This week’s poll question was anchored around the controversy of the Sony hack and the subsequent PSN month long flop, and now all the votes have been cast and the results are in. Hopefully more of you noticed the little box on the right this week, as the more people who participate the more representative the results will be.
Anyho, the question itself was as follows: “Following the recent attack on the Playstation Network, how do you feel about the way Sony is dealing with it?”
A highly topical and touchy subject in the gaming world at the moment, particularly for PS3 owners. We gave you two options to choose from and this is what you said:
40.54% said they don’t blame Sony for what happened and feel comfortable that the company have fortified their security systems to protect their customers sufficiently – supporting Sony and holding no grudge.
59.46% expressed concern and frustration that the system was hacked so deeply, and at how long the PSN and related services took to come back online – the welcome back package is a cheap treat to superficially win gamers trust back and users feel angry.
So interestingly and probably unsurprisingly, just over half of you feel the wound will take more than a goody bag of free stuff and a promise it won’t happen again, to heal properly. The problem Sony now has is that other services and websites are suddenly being targeted by online hackers, creating an almost never ending to-do list of stuff they have to fix ASAP. Obviously we knew the network crash was going to affect Sony’s reputation in some way, but the issue of trust has really risen to the top of the argument.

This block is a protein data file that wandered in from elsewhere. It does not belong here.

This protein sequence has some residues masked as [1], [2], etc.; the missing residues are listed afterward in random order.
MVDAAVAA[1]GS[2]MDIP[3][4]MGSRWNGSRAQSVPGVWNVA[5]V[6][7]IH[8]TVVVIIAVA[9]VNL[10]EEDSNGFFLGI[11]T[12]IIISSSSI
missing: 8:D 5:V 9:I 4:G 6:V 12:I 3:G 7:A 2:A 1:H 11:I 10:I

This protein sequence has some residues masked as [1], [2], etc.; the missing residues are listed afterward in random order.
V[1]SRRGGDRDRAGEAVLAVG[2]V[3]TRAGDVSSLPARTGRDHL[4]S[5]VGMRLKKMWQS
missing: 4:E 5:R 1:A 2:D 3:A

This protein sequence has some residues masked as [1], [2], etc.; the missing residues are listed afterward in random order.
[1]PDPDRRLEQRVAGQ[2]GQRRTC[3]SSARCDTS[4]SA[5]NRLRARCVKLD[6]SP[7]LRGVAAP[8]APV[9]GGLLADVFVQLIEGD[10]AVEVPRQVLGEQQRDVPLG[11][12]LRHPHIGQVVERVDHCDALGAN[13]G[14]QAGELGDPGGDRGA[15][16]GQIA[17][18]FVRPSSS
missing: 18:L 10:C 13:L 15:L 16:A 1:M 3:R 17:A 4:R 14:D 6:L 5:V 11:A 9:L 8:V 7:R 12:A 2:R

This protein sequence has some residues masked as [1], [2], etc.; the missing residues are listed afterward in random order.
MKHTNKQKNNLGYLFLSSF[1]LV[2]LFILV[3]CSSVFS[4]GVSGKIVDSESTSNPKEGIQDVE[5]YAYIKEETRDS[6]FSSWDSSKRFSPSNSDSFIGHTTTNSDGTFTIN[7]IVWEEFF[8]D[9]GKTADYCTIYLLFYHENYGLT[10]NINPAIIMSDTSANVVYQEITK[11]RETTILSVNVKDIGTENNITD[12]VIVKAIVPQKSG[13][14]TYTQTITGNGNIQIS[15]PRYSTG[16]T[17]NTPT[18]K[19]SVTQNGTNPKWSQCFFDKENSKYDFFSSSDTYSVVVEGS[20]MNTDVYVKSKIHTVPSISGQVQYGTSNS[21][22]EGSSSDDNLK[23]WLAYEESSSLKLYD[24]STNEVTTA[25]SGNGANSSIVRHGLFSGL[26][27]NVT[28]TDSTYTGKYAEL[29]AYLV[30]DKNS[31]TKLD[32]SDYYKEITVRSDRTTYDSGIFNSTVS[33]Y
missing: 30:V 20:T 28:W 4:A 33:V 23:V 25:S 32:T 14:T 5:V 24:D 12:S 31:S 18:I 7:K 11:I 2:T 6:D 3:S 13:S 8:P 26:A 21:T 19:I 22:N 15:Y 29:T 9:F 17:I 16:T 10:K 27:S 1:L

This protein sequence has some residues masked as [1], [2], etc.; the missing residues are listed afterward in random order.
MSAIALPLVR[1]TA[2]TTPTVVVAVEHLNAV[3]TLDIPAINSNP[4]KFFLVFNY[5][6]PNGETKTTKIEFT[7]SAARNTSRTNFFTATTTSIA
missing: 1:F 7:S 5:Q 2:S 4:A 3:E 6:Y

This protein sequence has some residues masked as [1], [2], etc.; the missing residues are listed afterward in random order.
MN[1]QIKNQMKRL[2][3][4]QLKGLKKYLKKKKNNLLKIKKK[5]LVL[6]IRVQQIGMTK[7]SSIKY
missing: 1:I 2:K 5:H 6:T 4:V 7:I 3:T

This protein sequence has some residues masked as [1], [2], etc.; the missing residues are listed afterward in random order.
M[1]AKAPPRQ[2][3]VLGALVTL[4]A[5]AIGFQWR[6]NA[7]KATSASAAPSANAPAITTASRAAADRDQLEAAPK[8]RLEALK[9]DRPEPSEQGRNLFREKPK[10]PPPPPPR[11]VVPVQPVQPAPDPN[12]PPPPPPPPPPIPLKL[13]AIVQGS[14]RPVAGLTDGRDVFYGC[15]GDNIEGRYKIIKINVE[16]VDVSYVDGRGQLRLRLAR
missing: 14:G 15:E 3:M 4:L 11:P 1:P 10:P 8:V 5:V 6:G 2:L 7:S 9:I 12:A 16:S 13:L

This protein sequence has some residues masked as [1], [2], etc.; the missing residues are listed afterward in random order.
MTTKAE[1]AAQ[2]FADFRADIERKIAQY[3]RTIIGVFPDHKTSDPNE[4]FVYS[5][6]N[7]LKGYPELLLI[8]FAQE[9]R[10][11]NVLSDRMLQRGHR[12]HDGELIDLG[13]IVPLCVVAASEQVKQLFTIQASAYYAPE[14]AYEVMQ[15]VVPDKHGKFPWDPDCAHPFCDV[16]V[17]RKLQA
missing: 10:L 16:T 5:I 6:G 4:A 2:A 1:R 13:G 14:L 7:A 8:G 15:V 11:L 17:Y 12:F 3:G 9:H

We have to be truthful and blunt about this; millions of PS3 users all across the world had personal information simultaneously and rapidly exposed, potentially to devastating effect courtesy of the information Sony requested we supply to them. Whether or not Sony could have been prepared for the attack or not is irrelevant, because Sony are now a clear target for hacking groups, and consumers have every right to be wary of associating their gaming transactions with them. Now that Sony’s system has been kitted up and strengthened massively, perhaps we can be less worried about future attacks, but what can we say about other platforms?
Are Microsoft and Nintendo hastily hammering planks of wood across their firewalls and such to ensure they don’t suffer from similar crippling blow? I suppose it doesn’t bode well for Sony that the day they finally re-launched the PS Store and all it’s free content, the whole thing is still lagging like crazy and is sparking with error messages and failed connections.
Another interesting thing to consider is that analysts and sales companies were reporting that before the PSN hack, Sony’s PS3 had finally overtaken the Xbox 360 install base and was now boasting more customers than Microsoft overall. Despite this though, the majority of game sales of new releases still are for the 360, so read into that what you will.
Assuming everything continues to settle down for Sony, it seems our readers will only very cautiously begin to respect Sony, and slowly rebuild faith in them as the year goes on. Will the repercussions of the hack be felt in the success of InFamous 2, Resistance 3, and Uncharted 3?
Once again thank you all for participating, and please take part in the next poll discussion.